View Thousands of Russia-Linked Facebook Ads Here

More details regarding Russian-linked Facebook propaganda, crafted to create political discord during the 2016 presidential election, have been made public by a House of Representatives committee. Earlier today, House Intelligence Committee Democrats released thousands of social media ads from 2015 to 2017 that were created by the Internet Research Agency, the Russian-linked entity in question.

The social media ads paid for by the Internet Research Agency comprise a telling medley of political positions and culture war salvos. From liberal Facebook posts supporting Black Lives Matter and LGBT causes, to ads luring conservatives to "like" a Facebook page called “Being Patriotic,” the ads confirm the long-speculated intentions of the Internet Research Agency: to further divide an already bifurcated country.

The ads released, which can be viewed here, include images of each ad and metadata — such as ad impressions, ad clicks, ad spend, and ad creation date, which were compiled by Facebook.

NBC News analyzed the ads and concluded that Facebook likely received an estimated $100,000 from the the Russian organization, for ads that were viewed over 33 million times. In the Senate hearing in April, Facebook CEO Mark Zuckerberg said 126 million people on Facebook viewed content by Russian-linked campaigns.

“We didn’t take a broad enough view of our responsibility, and that was a big mistake, and I’m sorry. I started Facebook, I run it, and I’m responsible for what happens here,” Zuckerberg said in his testimony.

In February, thirteen Russian nationals and three Russian entities, including the Internet Research Agency, were indicted by a federal grand jury on charges of conspiracy to defraud the United States.

"The defendants allegedly conducted what they called information warfare against the United States, with the stated goal of spreading distrust towards the candidates and the political system in general," Deputy Attorney General Rod Rosenstein said in the announcement.

The alleged activities conducted the Internet Research Agency began as early as 2014; the organization reportedly registered as a Russian entity in 2013. The details of the indictment alleged those indicted organized in-person rallies and created trending hashtags like the #Hillary4Prison.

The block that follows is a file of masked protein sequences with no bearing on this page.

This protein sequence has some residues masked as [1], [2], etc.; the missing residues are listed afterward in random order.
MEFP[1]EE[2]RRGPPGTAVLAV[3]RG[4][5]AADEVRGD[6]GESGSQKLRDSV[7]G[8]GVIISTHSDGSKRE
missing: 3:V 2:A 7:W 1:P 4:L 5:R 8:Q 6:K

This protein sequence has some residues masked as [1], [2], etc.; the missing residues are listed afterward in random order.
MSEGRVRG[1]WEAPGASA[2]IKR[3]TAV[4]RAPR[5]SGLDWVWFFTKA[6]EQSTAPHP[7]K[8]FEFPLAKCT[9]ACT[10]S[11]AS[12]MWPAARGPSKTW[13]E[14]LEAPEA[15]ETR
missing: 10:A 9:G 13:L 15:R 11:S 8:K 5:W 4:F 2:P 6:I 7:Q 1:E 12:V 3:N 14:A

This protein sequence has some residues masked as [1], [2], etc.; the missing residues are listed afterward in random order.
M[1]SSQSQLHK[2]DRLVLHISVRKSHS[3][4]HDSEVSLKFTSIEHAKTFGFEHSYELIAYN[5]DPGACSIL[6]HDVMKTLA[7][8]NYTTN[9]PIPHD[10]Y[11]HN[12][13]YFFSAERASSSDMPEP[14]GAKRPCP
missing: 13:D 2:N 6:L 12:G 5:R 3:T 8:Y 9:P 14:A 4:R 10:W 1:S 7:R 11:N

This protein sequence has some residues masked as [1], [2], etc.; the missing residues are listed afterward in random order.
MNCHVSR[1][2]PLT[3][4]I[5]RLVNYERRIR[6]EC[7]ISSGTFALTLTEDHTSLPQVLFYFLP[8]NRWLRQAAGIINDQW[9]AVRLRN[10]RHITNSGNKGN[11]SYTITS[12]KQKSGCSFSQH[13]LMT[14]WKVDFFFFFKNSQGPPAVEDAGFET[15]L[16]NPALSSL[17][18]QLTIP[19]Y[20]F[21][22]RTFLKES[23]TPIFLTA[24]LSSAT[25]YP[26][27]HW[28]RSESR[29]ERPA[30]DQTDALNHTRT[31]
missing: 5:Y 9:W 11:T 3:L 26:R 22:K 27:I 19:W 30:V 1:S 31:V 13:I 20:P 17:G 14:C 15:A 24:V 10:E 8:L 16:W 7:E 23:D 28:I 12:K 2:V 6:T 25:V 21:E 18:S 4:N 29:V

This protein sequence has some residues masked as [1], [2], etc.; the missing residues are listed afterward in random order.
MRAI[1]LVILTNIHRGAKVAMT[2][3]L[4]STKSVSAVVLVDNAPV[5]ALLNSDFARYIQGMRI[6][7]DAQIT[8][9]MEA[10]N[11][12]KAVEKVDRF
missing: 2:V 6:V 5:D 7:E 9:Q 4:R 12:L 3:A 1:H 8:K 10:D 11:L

The goal of the defendants, according to the document, was to “sow discord in the U.S. political system, including the 2016 U.S. presidential election."

“Defendants posted derogatory information about a number of candidates, and by early to mid-2016, Defendants' operations included supporting the presidential campaign of then-candidate Donald J. Trump ('Trump Campaign') and disparaging Hillary Clinton,” the document reads.

The ads released on Thursday indeed corroborate that notion.

Enjoy this piece?

… then let us make a small request. AlterNet’s journalists work tirelessly to counter the traditional corporate media narrative. We’re here seven days a week, 365 days a year. And we’re proud to say that we’ve been bringing you the real, unfiltered news for 20 years—longer than any other progressive news site on the Internet.

It’s through the generosity of our supporters that we’re able to share with you all the underreported news you need to know. Independent journalism is increasingly imperiled; ads alone can’t pay our bills. AlterNet counts on readers like you to support our coverage. Did you enjoy content from David Cay Johnston, Common Dreams, Raw Story and Robert Reich? Opinion from Salon and Jim Hightower? Analysis by The Conversation? Then join the hundreds of readers who have supported AlterNet this year.

Every reader contribution, whatever the amount, makes a tremendous difference. Help ensure AlterNet remains independent long into the future. Support progressive journalism with a one-time contribution to AlterNet, or click here to become a subscriber. Thank you. Click here to donate by check.

alternet logo

Tough Times

Demand honest news. Help support AlterNet and our mission to keep you informed during this crisis.